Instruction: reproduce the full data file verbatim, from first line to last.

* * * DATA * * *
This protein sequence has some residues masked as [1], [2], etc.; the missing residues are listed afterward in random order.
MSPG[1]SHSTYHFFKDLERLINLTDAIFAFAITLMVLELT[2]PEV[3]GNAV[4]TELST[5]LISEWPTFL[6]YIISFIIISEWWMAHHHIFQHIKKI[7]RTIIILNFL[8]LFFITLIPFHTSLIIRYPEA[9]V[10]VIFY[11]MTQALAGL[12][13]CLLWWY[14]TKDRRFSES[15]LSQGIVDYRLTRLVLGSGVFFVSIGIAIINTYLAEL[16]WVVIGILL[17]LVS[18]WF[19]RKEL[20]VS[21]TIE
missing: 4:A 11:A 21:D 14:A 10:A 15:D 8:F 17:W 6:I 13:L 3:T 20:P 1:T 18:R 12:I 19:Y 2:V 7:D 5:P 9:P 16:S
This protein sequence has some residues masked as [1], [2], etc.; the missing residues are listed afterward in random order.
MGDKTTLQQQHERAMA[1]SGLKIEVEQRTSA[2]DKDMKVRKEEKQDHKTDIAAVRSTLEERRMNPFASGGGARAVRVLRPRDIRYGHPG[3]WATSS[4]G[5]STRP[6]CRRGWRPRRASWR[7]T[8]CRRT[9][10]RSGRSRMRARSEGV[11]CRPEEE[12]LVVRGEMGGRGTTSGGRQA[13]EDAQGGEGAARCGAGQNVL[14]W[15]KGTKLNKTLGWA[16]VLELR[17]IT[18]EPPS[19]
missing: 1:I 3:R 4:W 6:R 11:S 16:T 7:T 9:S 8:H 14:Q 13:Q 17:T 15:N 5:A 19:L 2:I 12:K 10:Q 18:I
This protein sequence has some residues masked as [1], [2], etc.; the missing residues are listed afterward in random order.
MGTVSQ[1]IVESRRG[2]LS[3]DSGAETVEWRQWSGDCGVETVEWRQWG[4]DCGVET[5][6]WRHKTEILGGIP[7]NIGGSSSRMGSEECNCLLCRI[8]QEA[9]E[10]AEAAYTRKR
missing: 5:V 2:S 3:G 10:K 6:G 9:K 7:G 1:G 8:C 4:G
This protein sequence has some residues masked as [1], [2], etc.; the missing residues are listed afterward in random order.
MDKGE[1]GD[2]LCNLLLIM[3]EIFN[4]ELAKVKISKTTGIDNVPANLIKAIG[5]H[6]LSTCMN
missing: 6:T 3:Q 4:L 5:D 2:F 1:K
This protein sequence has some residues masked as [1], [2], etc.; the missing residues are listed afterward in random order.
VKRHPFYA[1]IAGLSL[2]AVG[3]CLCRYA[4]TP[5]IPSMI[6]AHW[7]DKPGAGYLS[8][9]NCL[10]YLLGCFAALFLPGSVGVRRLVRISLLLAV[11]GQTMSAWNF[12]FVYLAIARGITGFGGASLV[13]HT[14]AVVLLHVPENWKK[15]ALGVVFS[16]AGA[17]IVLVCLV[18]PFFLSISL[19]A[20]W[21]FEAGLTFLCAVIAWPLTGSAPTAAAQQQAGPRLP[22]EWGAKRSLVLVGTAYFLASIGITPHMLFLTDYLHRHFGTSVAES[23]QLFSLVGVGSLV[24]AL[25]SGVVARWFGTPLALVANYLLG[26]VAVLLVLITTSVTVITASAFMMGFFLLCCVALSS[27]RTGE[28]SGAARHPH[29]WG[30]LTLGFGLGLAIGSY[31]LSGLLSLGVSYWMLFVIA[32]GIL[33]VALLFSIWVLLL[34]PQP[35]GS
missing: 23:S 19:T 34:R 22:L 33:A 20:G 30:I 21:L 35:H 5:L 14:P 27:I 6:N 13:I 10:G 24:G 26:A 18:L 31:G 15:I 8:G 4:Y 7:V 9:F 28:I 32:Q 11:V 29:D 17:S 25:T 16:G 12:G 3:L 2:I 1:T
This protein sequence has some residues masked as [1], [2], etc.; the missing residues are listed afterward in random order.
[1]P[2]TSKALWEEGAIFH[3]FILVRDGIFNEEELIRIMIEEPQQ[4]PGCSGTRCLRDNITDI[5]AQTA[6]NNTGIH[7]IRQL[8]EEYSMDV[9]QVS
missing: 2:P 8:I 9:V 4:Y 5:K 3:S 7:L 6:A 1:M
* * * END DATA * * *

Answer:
This protein sequence has some residues masked as [1], [2], etc.; the missing residues are listed afterward in random order.
MSPG[1]SHSTYHFFKDLERLINLTDAIFAFAITLMVLELT[2]PEV[3]GNAV[4]TELST[5]LISEWPTFL[6]YIISFIIISEWWMAHHHIFQHIKKI[7]RTIIILNFL[8]LFFITLIPFHTSLIIRYPEA[9]V[10]VIFY[11]MTQALAGL[12][13]CLLWWY[14]TKDRRFSES[15]LSQGIVDYRLTRLVLGSGVFFVSIGIAIINTYLAEL[16]WVVIGILL[17]LVS[18]WF[19]RKEL[20]VS[21]TIE
missing: 4:A 11:A 21:D 14:A 10:A 15:D 8:F 17:W 6:I 13:L 3:T 20:P 1:T 18:R 12:I 19:Y 2:V 7:D 5:P 9:P 16:S
This protein sequence has some residues masked as [1], [2], etc.; the missing residues are listed afterward in random order.
MGDKTTLQQQHERAMA[1]SGLKIEVEQRTSA[2]DKDMKVRKEEKQDHKTDIAAVRSTLEERRMNPFASGGGARAVRVLRPRDIRYGHPG[3]WATSS[4]G[5]STRP[6]CRRGWRPRRASWR[7]T[8]CRRT[9][10]RSGRSRMRARSEGV[11]CRPEEE[12]LVVRGEMGGRGTTSGGRQA[13]EDAQGGEGAARCGAGQNVL[14]W[15]KGTKLNKTLGWA[16]VLELR[17]IT[18]EPPS[19]
missing: 1:I 3:R 4:W 6:R 11:S 16:T 7:T 9:S 8:H 14:Q 13:Q 17:T 15:N 5:A 19:L 2:I 12:K 10:Q 18:I
This protein sequence has some residues masked as [1], [2], etc.; the missing residues are listed afterward in random order.
MGTVSQ[1]IVESRRG[2]LS[3]DSGAETVEWRQWSGDCGVETVEWRQWG[4]DCGVET[5][6]WRHKTEILGGIP[7]NIGGSSSRMGSEECNCLLCRI[8]QEA[9]E[10]AEAAYTRKR
missing: 5:V 2:S 3:G 10:K 6:G 9:K 7:G 1:G 8:C 4:G
This protein sequence has some residues masked as [1], [2], etc.; the missing residues are listed afterward in random order.
MDKGE[1]GD[2]LCNLLLIM[3]EIFN[4]ELAKVKISKTTGIDNVPANLIKAIG[5]H[6]LSTCMN
missing: 6:T 3:Q 4:L 5:D 2:F 1:K
This protein sequence has some residues masked as [1], [2], etc.; the missing residues are listed afterward in random order.
VKRHPFYA[1]IAGLSL[2]AVG[3]CLCRYA[4]TP[5]IPSMI[6]AHW[7]DKPGAGYLS[8][9]NCL[10]YLLGCFAALFLPGSVGVRRLVRISLLLAV[11]GQTMSAWNF[12]FVYLAIARGITGFGGASLV[13]HT[14]AVVLLHVPENWKK[15]ALGVVFS[16]AGA[17]IVLVCLV[18]PFFLSISL[19]A[20]W[21]FEAGLTFLCAVIAWPLTGSAPTAAAQQQAGPRLP[22]EWGAKRSLVLVGTAYFLASIGITPHMLFLTDYLHRHFGTSVAES[23]QLFSLVGVGSLV[24]AL[25]SGVVARWFGTPLALVANYLLG[26]VAVLLVLITTSVTVITASAFMMGFFLLCCVALSS[27]RTGE[28]SGAARHPH[29]WG[30]LTLGFGLGLAIGSY[31]LSGLLSLGVSYWMLFVIA[32]GIL[33]VALLFSIWVLLL[34]PQP[35]GS
missing: 23:S 19:T 34:R 22:L 33:A 20:G 30:I 21:L 35:H 5:L 14:P 27:I 6:N 13:I 10:G 24:G 26:A 18:L 31:G 15:I 8:G 4:Y 7:V 9:F 28:I 32:Q 11:V 29:D 17:S 25:T 16:G 12:G 3:L 2:I 1:T
This protein sequence has some residues masked as [1], [2], etc.; the missing residues are listed afterward in random order.
[1]P[2]TSKALWEEGAIFH[3]FILVRDGIFNEEELIRIMIEEPQQ[4]PGCSGTRCLRDNITDI[5]AQTA[6]NNTGIH[7]IRQL[8]EEYSMDV[9]QVS
missing: 2:P 8:I 9:V 4:Y 5:K 3:S 7:L 6:A 1:M